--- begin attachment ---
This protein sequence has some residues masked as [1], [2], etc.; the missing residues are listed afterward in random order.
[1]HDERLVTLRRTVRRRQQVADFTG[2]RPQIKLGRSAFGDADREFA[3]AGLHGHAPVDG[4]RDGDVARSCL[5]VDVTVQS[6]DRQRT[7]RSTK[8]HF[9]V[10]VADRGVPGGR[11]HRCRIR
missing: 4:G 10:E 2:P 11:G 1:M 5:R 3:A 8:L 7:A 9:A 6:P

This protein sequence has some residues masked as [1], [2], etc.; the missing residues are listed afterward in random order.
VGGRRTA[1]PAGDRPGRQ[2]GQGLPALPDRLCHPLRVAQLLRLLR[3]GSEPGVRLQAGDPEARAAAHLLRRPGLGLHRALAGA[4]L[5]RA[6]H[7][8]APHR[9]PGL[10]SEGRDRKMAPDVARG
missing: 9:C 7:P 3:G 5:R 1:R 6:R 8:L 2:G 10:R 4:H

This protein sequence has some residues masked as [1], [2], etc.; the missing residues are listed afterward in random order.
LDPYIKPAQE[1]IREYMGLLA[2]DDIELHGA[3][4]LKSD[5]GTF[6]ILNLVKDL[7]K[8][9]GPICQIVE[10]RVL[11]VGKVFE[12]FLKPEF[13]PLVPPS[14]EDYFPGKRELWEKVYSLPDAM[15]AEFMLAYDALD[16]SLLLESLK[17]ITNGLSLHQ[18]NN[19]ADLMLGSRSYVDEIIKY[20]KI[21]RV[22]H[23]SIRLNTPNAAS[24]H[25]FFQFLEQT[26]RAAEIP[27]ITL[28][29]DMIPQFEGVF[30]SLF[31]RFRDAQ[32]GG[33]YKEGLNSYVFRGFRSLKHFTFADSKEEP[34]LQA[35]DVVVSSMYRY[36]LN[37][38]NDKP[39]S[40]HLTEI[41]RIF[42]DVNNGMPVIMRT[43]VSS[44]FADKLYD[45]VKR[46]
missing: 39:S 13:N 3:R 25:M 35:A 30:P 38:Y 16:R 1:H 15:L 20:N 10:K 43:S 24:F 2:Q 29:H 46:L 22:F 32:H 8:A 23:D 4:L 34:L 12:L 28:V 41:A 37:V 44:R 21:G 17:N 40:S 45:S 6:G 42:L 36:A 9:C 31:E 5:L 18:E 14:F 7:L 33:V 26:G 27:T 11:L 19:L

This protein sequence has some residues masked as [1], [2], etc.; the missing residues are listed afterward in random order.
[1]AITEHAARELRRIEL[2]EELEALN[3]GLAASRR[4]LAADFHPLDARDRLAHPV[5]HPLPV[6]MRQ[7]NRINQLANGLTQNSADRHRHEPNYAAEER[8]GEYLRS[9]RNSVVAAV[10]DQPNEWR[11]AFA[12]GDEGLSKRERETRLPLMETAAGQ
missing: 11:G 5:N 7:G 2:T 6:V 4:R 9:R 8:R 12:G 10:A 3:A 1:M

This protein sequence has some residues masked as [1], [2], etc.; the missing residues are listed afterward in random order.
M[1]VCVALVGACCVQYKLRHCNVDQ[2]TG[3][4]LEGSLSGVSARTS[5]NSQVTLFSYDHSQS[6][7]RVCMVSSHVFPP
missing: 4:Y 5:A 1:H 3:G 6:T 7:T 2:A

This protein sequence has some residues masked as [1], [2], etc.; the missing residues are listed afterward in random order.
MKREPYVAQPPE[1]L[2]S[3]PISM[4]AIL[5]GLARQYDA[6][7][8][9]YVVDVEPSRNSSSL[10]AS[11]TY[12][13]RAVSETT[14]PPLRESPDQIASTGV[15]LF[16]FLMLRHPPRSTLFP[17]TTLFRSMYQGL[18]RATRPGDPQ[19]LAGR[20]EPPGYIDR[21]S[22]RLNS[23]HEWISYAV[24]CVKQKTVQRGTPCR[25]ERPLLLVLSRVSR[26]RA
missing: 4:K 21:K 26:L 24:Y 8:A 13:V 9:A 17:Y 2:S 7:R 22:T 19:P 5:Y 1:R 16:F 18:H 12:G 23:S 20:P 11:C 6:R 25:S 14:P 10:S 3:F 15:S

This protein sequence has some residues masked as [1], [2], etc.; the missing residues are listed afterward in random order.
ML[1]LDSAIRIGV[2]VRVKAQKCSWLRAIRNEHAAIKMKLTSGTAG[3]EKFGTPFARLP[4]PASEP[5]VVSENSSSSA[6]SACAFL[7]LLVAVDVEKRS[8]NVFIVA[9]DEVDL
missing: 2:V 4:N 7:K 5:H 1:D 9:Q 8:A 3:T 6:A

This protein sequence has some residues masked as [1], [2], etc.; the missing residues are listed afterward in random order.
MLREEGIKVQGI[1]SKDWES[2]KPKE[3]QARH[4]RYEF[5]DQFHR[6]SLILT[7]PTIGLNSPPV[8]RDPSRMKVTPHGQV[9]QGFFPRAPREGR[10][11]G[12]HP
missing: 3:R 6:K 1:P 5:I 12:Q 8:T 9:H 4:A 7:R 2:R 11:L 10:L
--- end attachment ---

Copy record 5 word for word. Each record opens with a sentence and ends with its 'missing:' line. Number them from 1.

This protein sequence has some residues masked as [1], [2], etc.; the missing residues are listed afterward in random order.
M[1]VCVALVGACCVQYKLRHCNVDQ[2]TG[3][4]LEGSLSGVSARTS[5]NSQVTLFSYDHSQS[6][7]RVCMVSSHVFPP
missing: 4:Y 5:A 1:H 3:G 6:T 7:T 2:A